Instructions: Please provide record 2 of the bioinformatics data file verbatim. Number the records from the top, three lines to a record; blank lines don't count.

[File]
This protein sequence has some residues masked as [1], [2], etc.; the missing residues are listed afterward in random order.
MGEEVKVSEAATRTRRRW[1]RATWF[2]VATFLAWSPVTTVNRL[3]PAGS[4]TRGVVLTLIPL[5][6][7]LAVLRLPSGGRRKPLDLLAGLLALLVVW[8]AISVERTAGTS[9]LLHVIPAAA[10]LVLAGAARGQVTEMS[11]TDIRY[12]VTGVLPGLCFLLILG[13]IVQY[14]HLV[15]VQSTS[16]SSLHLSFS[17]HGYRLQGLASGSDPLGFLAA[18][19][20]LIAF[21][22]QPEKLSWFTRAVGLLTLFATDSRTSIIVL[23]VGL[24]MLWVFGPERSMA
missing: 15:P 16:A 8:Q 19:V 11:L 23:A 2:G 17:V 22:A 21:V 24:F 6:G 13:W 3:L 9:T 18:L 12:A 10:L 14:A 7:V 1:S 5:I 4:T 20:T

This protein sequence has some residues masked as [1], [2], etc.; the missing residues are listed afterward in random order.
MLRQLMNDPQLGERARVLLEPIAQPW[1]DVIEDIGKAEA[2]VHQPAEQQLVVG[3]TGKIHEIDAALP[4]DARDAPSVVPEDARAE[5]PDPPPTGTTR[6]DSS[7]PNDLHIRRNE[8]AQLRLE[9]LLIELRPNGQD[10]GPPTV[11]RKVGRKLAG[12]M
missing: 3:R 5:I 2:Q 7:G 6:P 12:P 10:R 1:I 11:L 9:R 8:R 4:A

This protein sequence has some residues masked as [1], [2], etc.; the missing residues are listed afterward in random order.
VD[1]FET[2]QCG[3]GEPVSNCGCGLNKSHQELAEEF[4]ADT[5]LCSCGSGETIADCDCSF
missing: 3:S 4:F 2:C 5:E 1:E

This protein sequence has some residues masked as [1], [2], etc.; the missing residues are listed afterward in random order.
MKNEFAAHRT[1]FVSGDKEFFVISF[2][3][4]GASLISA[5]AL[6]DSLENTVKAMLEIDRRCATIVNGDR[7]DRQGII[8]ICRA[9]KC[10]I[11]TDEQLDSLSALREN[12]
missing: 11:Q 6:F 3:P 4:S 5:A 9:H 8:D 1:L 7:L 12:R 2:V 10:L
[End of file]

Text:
This protein sequence has some residues masked as [1], [2], etc.; the missing residues are listed afterward in random order.
MLRQLMNDPQLGERARVLLEPIAQPW[1]DVIEDIGKAEA[2]VHQPAEQQLVVG[3]TGKIHEIDAALP[4]DARDAPSVVPEDARAE[5]PDPPPTGTTR[6]DSS[7]PNDLHIRRNE[8]AQLRLE[9]LLIELRPNGQD[10]GPPTV[11]RKVGRKLAG[12]M
missing: 3:R 5:I 2:Q 7:G 6:P 12:P 10:R 1:I 11:L 9:R 8:R 4:A